Our findings suggest that in differentiated neurons, low miR-375 abundance is critical for maintaining elevated HuD levels. In turn, HuD helps to keep a constitutive density of neurites in mouse hippocampus and to elicit de novo neurite outgrowth after BDNF treatment of cultured cells. miR-375 interacts with a specific HuD 3′ UTR site that was strikingly well conserved among rodent and human genes, despite the generally poor conservation of the 3′ UTRs. miR-375 lowered both HuD mRNA stability and translation; the resulting diminution of HuD levels reduced the expression of critical proteins implicated in neuronal signaling, survival, and cytoskeletal organization. The inhibition of neurite outgrowth by miR-375 was rescued by HuD overexpression from an HuD mRNA that lacks the miR-375 site.

Recent en masse analysis of HuD-associated mRNAs in mouse brain revealed that many HuD targets encoded proteins with vital roles in neuronal differentiation, cytoskeletal transport, and RNA metabolism (16), including many of the targets we identified here using human BE(2)-M17 cells. These findings fully support HuD's ability to promote neuronal development, synaptic plasticity, and nerve regeneration (reviewed in references 37 and 41). Accordingly, ectopic interventions to overexpress or downregulate HuD in cultured neuronal models revealed a role for HuD in the expression of target mRNAs and in controlling neuronal morphology (19). HuD-null mice show deficient neurogenesis, nerve development, and motor and sensory functions (4), while HuD-overexpressing mice displayed alteration in hippocampus physiology associated with impaired learning and memory (14).

With neuronal abnormalities arising from both elevations and reductions in HuD abundance, it is surprising that the mechanisms responsible for regulating HuD expression and function were largely unknown until now. In this regard, the discovery that miR-375 represses HuD expression provides a means to express high HuD levels in tissues with low miR-375 (e.g., brain) and low HuD levels in tissues that express miR-375 in abundance (e.g., heart and muscle). It should be noted that while HuD was previously believed to be strictly neuronal, it was detectable in other tissues, like testis, pituitary gland, and lung (Fig. 3A and B), suggesting that HuD could have functions in cells other than neurons. As individual- and species-specific variations appear to exist, a deeper analysis of HuD tissue distribution is warranted. Regarding expression and function, HuD was shown to be methylated by the coactivator-associated arginine methyltransferase 1 (CARM1) on Arg 236, a modification that reduces its ability to interact with a target transcript, the p21Waf1 mRNA (21). HuD was also found to bind the HuD mRNA (16), suggesting a possible self-regulatory loop akin to those shown for other RBPs, like TTP, AUF1, and HuR (11, 43, 47, 51). In models of nerve regeneration and contextual learning, HuD abundance was found to increase, but the mechanisms responsible were not elucidated (6, 13). In the rat, HuD protein levels were highest at ~E16, declined perinatally, and remained low in the adult rat brain (25), precisely the opposite of the expression pattern that was observed for miR-375 in the developing mouse telencephalon (Fig. (Fig.3D).3D). Thus, the finding reported here that miR-375 regulates HuD production provides a mechanism to explain the magnitude and tissue-specific abundance of HuD.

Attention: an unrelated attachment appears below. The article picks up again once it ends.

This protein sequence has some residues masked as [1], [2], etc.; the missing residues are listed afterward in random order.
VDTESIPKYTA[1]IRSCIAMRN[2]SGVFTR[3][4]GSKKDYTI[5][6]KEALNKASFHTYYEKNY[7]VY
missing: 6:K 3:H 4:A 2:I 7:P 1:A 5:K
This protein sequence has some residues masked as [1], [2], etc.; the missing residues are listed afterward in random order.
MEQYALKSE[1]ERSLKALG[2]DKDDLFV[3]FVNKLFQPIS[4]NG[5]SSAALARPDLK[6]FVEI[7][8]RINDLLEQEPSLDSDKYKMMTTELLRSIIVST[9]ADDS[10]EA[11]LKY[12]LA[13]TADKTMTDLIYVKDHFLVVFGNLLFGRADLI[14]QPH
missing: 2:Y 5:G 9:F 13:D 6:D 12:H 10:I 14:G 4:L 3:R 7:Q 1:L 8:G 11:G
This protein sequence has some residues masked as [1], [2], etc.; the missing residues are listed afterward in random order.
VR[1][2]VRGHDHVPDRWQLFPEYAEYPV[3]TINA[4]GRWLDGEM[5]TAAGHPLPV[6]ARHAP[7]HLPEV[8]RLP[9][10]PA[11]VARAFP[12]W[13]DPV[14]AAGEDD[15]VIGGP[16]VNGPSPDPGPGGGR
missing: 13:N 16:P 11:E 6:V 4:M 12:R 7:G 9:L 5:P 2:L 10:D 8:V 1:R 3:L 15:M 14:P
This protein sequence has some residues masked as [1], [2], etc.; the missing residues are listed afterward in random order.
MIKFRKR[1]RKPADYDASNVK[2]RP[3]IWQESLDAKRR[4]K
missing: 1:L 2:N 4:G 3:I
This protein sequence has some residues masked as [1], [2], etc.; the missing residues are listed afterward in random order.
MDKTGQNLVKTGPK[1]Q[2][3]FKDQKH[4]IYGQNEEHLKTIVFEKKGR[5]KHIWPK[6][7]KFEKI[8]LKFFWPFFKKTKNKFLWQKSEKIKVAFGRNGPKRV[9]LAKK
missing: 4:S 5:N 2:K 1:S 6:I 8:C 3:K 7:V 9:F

Analyzed as a group, neuronal elav/Hu proteins were shown to be phosphorylated by protein kinase C (PKC); this modification changes their distribution and interaction with GAP-43 mRNA, but the specific changes in HuD were not studied separately from the other neuronal elav/Hu proteins (38). Interestingly, exposure of cultured SH-SY5Y to Aβ(1-42), the product of APP (amyloid precursor protein) cleavage, strongly lowered the interaction of neuronal elav/Hu proteins with ADAM10 (a disintegrin and metalloproteinase 10), an integral membrane protein that acts as an α-secretase and thereby promotes the nonamyloidogenic processing of APP (5). Whether HuD specifically mediated this process and which precise mechanisms (transcriptional and/or posttranscriptional) control ADAM10 expression also remain to be investigated.